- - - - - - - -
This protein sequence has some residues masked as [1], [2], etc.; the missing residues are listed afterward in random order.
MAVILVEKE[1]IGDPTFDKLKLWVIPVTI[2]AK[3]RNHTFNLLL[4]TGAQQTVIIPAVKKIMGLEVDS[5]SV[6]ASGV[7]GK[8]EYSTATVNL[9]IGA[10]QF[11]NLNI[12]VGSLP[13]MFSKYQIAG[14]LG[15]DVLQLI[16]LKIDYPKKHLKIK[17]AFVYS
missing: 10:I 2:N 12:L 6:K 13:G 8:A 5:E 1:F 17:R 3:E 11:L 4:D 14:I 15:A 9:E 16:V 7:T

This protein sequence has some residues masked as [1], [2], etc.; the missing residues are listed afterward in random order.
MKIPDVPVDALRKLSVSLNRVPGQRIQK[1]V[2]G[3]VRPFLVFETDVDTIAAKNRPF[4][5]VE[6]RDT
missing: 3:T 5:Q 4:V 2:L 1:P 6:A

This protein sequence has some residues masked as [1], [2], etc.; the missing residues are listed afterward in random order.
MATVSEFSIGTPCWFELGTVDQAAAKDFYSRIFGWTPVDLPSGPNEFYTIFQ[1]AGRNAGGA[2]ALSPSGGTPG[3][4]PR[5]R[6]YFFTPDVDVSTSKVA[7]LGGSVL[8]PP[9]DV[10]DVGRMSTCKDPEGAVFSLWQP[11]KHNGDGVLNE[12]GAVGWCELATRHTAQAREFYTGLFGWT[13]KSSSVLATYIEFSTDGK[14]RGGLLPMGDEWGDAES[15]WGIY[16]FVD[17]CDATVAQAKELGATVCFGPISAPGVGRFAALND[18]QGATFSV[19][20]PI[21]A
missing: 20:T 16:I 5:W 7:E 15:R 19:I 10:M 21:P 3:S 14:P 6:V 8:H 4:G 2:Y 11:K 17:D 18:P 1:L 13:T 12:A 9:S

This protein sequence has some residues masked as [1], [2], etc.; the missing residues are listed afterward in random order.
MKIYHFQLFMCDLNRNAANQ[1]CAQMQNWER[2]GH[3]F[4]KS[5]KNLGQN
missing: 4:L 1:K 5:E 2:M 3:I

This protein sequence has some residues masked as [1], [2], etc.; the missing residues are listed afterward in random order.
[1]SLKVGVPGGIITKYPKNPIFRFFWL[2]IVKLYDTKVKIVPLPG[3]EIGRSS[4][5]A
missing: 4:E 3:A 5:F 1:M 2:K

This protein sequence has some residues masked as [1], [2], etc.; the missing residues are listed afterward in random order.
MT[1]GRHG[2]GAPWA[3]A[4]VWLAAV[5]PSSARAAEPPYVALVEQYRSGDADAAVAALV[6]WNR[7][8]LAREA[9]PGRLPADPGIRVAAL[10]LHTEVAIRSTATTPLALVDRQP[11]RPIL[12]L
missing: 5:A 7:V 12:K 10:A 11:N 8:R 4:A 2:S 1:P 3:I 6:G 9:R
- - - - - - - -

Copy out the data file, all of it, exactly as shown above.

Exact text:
This protein sequence has some residues masked as [1], [2], etc.; the missing residues are listed afterward in random order.
MAVILVEKE[1]IGDPTFDKLKLWVIPVTI[2]AK[3]RNHTFNLLL[4]TGAQQTVIIPAVKKIMGLEVDS[5]SV[6]ASGV[7]GK[8]EYSTATVNL[9]IGA[10]QF[11]NLNI[12]VGSLP[13]MFSKYQIAG[14]LG[15]DVLQLI[16]LKIDYPKKHLKIK[17]AFVYS
missing: 10:I 2:N 12:L 6:K 13:G 8:A 5:E 1:F 17:R 3:E 11:L 4:D 14:I 15:A 9:E 16:V 7:T

This protein sequence has some residues masked as [1], [2], etc.; the missing residues are listed afterward in random order.
MKIPDVPVDALRKLSVSLNRVPGQRIQK[1]V[2]G[3]VRPFLVFETDVDTIAAKNRPF[4][5]VE[6]RDT
missing: 3:T 5:Q 4:V 2:L 1:P 6:A

This protein sequence has some residues masked as [1], [2], etc.; the missing residues are listed afterward in random order.
MATVSEFSIGTPCWFELGTVDQAAAKDFYSRIFGWTPVDLPSGPNEFYTIFQ[1]AGRNAGGA[2]ALSPSGGTPG[3][4]PR[5]R[6]YFFTPDVDVSTSKVA[7]LGGSVL[8]PP[9]DV[10]DVGRMSTCKDPEGAVFSLWQP[11]KHNGDGVLNE[12]GAVGWCELATRHTAQAREFYTGLFGWT[13]KSSSVLATYIEFSTDGK[14]RGGLLPMGDEWGDAES[15]WGIY[16]FVD[17]CDATVAQAKELGATVCFGPISAPGVGRFAALND[18]QGATFSV[19][20]PI[21]A
missing: 20:T 16:I 5:W 7:E 15:R 19:I 10:M 21:P 3:S 14:P 6:V 8:H 4:G 2:Y 11:K 17:D 18:P 1:L 13:T 12:A 9:S

This protein sequence has some residues masked as [1], [2], etc.; the missing residues are listed afterward in random order.
MKIYHFQLFMCDLNRNAANQ[1]CAQMQNWER[2]GH[3]F[4]KS[5]KNLGQN
missing: 4:L 1:K 5:E 2:M 3:I

This protein sequence has some residues masked as [1], [2], etc.; the missing residues are listed afterward in random order.
[1]SLKVGVPGGIITKYPKNPIFRFFWL[2]IVKLYDTKVKIVPLPG[3]EIGRSS[4][5]A
missing: 4:E 3:A 5:F 1:M 2:K

This protein sequence has some residues masked as [1], [2], etc.; the missing residues are listed afterward in random order.
MT[1]GRHG[2]GAPWA[3]A[4]VWLAAV[5]PSSARAAEPPYVALVEQYRSGDADAAVAALV[6]WNR[7][8]LAREA[9]PGRLPADPGIRVAAL[10]LHTEVAIRSTATTPLALVDRQP[11]RPIL[12]L
missing: 5:A 7:V 12:K 10:A 11:N 8:R 4:A 2:S 1:P 3:I 6:G 9:R